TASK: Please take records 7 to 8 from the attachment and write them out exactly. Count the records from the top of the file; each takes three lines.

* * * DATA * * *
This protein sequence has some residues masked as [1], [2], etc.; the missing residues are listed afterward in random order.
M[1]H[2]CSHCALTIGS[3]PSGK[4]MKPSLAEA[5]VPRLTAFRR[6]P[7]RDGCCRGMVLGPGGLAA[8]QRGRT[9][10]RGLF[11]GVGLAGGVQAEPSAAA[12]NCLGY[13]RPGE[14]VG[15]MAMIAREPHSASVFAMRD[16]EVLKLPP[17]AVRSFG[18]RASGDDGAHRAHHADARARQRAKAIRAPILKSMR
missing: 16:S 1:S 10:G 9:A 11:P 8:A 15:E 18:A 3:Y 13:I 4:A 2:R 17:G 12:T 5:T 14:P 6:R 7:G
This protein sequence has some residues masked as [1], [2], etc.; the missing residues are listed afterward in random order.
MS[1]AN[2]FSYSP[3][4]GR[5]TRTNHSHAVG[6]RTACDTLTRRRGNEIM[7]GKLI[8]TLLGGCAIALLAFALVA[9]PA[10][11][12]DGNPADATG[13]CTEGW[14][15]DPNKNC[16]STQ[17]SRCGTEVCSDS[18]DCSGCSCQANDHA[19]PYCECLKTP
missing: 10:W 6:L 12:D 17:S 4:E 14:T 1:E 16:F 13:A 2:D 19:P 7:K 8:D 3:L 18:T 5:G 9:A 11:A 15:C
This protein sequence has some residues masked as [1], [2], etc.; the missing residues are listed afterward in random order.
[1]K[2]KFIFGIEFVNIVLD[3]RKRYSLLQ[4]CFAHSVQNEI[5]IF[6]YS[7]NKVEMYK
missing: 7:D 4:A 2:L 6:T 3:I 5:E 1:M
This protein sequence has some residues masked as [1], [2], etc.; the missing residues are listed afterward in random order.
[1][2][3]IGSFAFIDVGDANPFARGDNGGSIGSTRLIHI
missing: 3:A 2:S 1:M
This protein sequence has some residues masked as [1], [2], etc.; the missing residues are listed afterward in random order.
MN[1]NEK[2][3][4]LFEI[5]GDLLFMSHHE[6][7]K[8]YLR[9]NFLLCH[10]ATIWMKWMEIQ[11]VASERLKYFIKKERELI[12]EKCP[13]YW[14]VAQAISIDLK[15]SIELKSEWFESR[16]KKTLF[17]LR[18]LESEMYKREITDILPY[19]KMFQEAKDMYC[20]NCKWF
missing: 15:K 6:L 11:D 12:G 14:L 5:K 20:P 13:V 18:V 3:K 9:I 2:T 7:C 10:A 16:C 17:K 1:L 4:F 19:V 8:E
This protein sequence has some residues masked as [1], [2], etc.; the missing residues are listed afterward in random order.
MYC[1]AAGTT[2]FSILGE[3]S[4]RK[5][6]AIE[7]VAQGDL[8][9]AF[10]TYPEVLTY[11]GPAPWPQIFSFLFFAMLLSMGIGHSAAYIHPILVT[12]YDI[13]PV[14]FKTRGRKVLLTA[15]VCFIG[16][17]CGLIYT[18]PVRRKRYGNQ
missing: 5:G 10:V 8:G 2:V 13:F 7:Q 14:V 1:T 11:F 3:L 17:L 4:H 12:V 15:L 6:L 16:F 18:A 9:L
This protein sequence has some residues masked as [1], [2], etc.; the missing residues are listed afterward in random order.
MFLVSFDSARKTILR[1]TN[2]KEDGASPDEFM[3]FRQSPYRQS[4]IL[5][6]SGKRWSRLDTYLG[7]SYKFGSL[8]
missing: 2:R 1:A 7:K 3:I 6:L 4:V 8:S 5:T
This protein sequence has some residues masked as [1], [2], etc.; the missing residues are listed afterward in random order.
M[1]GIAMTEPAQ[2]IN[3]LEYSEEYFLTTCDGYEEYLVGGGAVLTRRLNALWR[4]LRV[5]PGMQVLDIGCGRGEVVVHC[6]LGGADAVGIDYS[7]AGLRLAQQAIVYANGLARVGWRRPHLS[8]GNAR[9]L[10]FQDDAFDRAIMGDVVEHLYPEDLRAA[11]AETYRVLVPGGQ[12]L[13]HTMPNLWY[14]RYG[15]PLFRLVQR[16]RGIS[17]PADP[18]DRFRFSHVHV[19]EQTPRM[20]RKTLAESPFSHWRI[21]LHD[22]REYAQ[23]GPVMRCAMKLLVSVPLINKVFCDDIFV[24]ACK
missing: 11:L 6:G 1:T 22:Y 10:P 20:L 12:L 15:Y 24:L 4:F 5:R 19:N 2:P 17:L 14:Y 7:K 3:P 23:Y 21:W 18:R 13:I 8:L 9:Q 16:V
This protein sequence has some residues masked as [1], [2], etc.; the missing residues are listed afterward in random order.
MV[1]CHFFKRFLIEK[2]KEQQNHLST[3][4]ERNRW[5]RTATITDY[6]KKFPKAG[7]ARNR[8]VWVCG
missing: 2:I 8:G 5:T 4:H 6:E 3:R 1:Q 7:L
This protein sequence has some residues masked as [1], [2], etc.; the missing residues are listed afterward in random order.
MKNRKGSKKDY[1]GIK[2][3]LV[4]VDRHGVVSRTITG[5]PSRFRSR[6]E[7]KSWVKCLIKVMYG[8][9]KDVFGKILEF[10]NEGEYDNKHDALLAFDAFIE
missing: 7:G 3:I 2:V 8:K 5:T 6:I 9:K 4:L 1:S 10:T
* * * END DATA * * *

This protein sequence has some residues masked as [1], [2], etc.; the missing residues are listed afterward in random order.
MFLVSFDSARKTILR[1]TN[2]KEDGASPDEFM[3]FRQSPYRQS[4]IL[5][6]SGKRWSRLDTYLG[7]SYKFGSL[8]
missing: 2:R 1:A 7:K 3:I 6:L 4:V 8:S 5:T
This protein sequence has some residues masked as [1], [2], etc.; the missing residues are listed afterward in random order.
M[1]GIAMTEPAQ[2]IN[3]LEYSEEYFLTTCDGYEEYLVGGGAVLTRRLNALWR[4]LRV[5]PGMQVLDIGCGRGEVVVHC[6]LGGADAVGIDYS[7]AGLRLAQQAIVYANGLARVGWRRPHLS[8]GNAR[9]L[10]FQDDAFDRAIMGDVVEHLYPEDLRAA[11]AETYRVLVPGGQ[12]L[13]HTMPNLWY[14]RYG[15]PLFRLVQR[16]RGIS[17]PADP[18]DRFRFSHVHV[19]EQTPRM[20]RKTLAESPFSHWRI[21]LHD[22]REYAQ[23]GPVMRCAMKLLVSVPLINKVFCDDIFV[24]ACK
missing: 11:L 6:G 1:T 22:Y 10:P 20:L 12:L 15:Y 24:L 4:F 5:R 19:N 2:P 17:L 14:Y 7:K 3:P 23:Y 21:W 18:R 13:I 8:L 9:Q 16:V